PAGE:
Settlements prompt federal decisions on hundreds of endangered species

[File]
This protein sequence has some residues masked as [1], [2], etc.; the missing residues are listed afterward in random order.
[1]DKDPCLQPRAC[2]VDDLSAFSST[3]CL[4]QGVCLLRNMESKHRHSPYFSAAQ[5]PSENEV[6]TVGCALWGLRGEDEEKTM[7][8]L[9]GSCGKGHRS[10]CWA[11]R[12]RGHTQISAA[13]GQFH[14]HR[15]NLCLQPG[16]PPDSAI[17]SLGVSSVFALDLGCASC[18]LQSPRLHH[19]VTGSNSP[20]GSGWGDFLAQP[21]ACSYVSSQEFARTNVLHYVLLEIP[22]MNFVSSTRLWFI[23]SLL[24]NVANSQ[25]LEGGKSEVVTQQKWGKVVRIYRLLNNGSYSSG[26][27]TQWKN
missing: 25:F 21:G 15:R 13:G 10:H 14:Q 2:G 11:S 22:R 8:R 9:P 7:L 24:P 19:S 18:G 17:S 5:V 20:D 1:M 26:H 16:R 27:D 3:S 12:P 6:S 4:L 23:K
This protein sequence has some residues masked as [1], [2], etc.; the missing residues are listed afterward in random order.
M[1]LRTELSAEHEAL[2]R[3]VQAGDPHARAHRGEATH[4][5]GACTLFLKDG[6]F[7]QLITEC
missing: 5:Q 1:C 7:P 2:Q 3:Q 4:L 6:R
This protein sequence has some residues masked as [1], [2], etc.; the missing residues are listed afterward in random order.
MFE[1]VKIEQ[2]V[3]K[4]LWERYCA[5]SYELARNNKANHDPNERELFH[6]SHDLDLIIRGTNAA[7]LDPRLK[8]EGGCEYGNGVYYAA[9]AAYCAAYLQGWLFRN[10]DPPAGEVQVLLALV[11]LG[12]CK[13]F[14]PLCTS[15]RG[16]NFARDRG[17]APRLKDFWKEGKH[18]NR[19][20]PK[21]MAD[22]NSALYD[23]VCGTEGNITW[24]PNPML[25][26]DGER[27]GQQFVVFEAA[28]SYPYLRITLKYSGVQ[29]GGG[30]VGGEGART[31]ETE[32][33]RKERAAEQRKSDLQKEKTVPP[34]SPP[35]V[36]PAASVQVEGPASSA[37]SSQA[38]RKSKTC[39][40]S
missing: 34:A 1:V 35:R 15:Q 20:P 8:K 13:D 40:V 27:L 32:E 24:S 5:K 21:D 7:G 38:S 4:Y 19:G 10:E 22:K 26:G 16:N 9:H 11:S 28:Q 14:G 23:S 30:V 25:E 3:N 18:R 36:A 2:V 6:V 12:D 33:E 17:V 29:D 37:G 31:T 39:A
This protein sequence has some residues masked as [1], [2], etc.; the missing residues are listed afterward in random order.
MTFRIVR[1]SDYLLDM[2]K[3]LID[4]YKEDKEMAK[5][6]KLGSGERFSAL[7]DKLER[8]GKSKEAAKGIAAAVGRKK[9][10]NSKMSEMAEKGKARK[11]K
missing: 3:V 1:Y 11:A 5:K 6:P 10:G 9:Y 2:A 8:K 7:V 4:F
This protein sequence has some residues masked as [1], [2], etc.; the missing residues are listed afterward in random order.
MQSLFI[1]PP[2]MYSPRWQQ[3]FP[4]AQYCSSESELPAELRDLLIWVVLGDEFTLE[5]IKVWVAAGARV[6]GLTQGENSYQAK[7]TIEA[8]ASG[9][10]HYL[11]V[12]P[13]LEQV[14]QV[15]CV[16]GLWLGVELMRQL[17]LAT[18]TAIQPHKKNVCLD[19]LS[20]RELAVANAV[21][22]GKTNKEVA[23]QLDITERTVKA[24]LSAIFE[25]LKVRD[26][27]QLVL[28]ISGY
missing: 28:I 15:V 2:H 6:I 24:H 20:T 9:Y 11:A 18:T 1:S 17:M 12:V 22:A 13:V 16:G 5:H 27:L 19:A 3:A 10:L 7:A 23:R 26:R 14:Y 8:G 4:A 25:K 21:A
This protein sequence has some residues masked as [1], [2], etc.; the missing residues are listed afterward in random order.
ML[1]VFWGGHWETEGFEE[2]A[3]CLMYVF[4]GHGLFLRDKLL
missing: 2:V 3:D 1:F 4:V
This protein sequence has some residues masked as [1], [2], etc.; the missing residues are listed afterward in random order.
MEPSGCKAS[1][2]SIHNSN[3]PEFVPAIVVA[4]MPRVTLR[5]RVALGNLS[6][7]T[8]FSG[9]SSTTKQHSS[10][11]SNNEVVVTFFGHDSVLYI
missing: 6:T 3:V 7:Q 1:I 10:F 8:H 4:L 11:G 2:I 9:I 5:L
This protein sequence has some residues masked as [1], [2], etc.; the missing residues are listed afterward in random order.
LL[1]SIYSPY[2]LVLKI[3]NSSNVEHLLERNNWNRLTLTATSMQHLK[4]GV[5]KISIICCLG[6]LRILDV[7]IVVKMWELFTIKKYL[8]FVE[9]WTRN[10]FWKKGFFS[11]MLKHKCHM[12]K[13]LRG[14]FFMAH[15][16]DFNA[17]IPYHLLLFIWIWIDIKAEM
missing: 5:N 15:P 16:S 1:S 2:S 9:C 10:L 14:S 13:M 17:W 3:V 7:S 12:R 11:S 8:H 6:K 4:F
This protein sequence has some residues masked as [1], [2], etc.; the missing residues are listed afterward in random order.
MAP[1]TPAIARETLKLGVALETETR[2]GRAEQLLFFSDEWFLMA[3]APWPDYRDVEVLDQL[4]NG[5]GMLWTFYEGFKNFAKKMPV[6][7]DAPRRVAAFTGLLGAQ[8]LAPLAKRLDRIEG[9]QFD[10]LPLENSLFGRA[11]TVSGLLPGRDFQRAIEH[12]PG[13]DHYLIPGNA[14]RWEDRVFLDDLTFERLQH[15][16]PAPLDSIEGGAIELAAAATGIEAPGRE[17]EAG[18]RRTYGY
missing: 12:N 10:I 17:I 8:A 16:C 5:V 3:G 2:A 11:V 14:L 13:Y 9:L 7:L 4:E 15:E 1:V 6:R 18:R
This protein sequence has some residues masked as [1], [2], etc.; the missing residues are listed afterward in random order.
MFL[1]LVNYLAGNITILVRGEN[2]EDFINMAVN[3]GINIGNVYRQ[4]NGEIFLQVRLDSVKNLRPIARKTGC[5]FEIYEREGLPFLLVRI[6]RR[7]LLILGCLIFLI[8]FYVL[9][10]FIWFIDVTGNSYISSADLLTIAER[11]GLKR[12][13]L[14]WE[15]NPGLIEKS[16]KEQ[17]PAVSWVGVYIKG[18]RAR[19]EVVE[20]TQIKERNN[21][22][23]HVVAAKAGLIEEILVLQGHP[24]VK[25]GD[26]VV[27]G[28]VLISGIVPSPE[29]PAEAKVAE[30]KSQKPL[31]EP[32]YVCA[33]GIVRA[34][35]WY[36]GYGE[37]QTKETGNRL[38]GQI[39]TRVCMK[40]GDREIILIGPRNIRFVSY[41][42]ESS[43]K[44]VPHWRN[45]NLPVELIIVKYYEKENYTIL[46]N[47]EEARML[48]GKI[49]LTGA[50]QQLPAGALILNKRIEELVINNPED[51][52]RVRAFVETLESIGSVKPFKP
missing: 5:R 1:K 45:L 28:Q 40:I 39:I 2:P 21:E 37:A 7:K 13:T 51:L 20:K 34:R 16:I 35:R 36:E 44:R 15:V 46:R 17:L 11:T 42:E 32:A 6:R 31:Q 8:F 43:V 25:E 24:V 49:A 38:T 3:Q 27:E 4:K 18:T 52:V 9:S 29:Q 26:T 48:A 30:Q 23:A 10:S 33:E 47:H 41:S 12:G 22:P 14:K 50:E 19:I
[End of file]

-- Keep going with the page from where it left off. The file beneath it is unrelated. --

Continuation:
The Arctic grayling, found only in the Missouri River Basin's upper reaches, became an endangered species candidate in 1994, meaning the U.S. Fish and Wildlife Service found that it deserved federal protection but did not list it because other species took priority. The grayling has languished there ever since, along with more than 200 other candidates. Two recent settlements should help clear this legal logjam. In a May settlement with WildEarth Guardians, FWS agreed to make final listing decisions on more than 250 candidates by 2016, and the environmental group pledged to limit new listing petitions and refrain from suing over missed review deadlines. In July, the Center for Biological Diversity sealed that deal by promising not to contest it, and agreed to allow Fish and Wildlife to push back some deadlines if the group files more than a set number of lawsuits. These deals are welcome relief, says agency spokeswoman Vanessa Kaufman. "Our resources will be allocated to (doing our job) and not to going to court." Here are a few species up for review.